Sunday, October 28, 2007

90 years on - repent, apologise and be wary

25 October 1917 and the left worldwide got perhaps one of its biggest boosts with Lenin's revolution, overthrowing the embryonic liberal democracy in Russia to create one of the most bloodthirsty and imperialist governments in history. The Soviet Union murdered and starved over 30 million of its own, and spawned the murder and starvation of 10s of millions more - but it was cheered by Western advocates of the "dictatorship of the proletariat".
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Invariably working either as academics or trade unionists they enjoyed the personal freedom of the West to campaign for its overthrow, treating the stories that came from dissidents of the horrors of Lenin's murderous adventures as being "propaganda". Others denied the stories of horror from Maoist China, or simply ignored them, like Green MPs Keith Locke and Sue Bradford, both of whom have pasts of ignorantly sympathising with brutal dictatorships.
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Some signs came in the 1930s when tales of the horrors under Stalin were floating out, but, like Hitler, Stalin was seen by far too many in academia as showing a new way - a strong creative state marshalling the energy of the population for the greater good. Sympathisers for Hitler quickly shut up following the war, albeit ignoring that National Socialism and Marxism-Leninism had far too much in common - both being socialist, both demanding total state control and complete intolerance for any hint of dissent. However, Stalin still had a following.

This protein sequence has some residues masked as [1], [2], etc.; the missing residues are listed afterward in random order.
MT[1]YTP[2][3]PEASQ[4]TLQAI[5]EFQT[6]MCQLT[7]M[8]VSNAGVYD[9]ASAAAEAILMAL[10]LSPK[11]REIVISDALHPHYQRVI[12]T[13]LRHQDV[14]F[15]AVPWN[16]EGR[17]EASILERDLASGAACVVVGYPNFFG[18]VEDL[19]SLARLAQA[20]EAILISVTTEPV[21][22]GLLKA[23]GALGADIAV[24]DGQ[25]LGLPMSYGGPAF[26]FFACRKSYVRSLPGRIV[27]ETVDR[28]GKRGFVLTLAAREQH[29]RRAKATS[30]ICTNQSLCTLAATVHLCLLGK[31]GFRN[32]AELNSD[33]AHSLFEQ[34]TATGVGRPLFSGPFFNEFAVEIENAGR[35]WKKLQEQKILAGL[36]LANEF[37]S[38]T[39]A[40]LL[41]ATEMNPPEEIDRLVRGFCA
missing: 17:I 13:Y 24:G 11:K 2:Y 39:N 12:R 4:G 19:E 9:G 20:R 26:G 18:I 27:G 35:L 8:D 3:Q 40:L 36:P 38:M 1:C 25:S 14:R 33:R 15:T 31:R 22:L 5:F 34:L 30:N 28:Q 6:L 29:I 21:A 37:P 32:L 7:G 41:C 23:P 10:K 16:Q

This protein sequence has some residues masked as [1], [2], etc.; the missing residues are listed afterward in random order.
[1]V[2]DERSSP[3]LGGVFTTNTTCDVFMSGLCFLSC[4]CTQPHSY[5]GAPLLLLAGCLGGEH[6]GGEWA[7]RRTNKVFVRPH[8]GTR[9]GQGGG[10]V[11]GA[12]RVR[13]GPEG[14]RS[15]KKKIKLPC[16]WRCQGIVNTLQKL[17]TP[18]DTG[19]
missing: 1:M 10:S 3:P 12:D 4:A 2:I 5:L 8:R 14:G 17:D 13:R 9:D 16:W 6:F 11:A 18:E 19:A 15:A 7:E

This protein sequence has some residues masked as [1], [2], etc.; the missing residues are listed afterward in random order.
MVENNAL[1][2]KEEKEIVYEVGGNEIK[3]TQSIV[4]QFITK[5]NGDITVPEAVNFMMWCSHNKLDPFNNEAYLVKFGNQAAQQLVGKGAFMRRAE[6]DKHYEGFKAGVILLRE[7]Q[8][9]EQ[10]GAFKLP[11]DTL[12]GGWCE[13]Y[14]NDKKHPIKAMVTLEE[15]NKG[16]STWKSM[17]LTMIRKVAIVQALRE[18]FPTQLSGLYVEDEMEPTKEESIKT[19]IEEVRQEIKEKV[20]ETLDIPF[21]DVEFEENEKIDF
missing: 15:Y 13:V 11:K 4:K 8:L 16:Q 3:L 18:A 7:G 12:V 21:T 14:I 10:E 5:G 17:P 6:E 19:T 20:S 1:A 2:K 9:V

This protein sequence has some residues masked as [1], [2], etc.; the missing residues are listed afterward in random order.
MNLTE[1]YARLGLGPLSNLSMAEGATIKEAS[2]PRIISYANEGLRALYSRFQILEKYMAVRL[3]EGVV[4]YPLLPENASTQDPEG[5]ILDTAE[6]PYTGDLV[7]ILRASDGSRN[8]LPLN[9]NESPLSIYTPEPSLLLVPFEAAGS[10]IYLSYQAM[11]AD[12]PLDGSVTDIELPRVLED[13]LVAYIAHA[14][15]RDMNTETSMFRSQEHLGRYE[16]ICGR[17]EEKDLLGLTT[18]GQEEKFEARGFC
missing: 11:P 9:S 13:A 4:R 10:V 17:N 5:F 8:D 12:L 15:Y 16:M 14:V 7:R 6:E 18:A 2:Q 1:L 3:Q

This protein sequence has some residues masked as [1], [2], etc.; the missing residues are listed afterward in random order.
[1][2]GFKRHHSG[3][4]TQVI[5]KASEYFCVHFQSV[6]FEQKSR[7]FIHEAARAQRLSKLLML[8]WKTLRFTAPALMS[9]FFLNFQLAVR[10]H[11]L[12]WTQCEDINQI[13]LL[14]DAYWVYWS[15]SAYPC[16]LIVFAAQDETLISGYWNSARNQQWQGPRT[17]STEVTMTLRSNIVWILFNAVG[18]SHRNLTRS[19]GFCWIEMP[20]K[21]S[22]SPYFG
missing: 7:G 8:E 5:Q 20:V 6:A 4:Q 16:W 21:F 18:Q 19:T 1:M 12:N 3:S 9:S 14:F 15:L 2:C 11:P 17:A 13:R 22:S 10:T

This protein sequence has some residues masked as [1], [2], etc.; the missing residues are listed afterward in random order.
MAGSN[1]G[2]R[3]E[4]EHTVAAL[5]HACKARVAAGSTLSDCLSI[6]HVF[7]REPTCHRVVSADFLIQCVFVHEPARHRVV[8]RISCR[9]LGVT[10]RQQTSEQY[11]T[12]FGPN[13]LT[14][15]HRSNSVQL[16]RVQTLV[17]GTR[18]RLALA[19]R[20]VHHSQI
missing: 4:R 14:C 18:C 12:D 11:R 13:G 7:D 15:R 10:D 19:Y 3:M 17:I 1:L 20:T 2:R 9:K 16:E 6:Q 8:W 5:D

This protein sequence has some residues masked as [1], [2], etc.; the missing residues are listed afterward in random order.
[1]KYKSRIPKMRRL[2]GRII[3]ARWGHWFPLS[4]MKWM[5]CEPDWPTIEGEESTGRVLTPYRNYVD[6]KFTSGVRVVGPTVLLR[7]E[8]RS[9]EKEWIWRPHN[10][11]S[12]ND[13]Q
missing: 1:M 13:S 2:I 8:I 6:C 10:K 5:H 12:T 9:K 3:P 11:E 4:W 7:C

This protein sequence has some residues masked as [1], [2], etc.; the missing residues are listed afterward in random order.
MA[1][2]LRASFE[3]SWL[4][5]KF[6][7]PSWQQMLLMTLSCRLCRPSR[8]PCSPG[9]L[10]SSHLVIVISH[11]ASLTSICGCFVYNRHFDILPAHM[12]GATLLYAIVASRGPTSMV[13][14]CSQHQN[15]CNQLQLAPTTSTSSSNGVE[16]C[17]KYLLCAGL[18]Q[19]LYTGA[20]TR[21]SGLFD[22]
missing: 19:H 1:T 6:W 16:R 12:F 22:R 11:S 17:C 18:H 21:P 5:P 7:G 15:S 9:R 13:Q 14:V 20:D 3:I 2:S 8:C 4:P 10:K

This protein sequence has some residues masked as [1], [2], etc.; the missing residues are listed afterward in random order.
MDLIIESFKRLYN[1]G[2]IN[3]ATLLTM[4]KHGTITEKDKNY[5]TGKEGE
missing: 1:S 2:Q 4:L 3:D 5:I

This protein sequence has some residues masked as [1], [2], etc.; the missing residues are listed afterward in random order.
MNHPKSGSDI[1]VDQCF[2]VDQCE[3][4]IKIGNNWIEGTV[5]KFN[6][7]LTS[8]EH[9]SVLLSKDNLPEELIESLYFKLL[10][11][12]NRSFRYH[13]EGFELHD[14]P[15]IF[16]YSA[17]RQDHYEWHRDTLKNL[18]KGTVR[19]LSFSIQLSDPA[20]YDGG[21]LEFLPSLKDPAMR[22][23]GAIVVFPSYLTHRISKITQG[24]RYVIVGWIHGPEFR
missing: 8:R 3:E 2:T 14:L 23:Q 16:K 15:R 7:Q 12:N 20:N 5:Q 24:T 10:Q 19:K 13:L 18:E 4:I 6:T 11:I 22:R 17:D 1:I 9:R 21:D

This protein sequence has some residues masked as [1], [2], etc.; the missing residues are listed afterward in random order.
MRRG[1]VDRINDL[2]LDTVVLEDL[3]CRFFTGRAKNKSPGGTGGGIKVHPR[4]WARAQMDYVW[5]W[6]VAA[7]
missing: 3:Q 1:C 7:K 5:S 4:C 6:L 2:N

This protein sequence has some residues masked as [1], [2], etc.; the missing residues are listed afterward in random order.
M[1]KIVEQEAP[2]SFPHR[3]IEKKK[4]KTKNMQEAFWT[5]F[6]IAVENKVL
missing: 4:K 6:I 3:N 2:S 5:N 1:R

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Some of that following was eroded following the suppression of the popular revolts in Budapest and Prague in 1956 and 1968 respectively, but around the same time there was also the swallowing of Maoist propaganda, seeing Red China as a great model for a new society - again treating the tales of misery as Western propaganda, and even the likes of Noam Chomsky, being a sceptic of the murders of the Khmer Rouge.
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However, right through till the end of the Cold War, the West remained filled with those who looked east, so to speak, and smiled - who at best ignored the blood of those tortured, murdered, starved by the Marxist-Leninist experiment in Orwellian social reconstruction, or at worst cheered it on. Some of those the Maori Party now defends are part of this ilk.
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Trevor Loudon, much criticised by those on the left, has so much on his blog about today's defenders of the murderers of communism that I cannot hope to rival it.
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Those who have glorified, sympathised with or cheered on the USSR, Red China, the former Eastern Bloc, Democratic Kampuchea, North Korea, Cuba (I'm looking at you Matt Robson) can only today claim one of three reasons for their support for such vileness: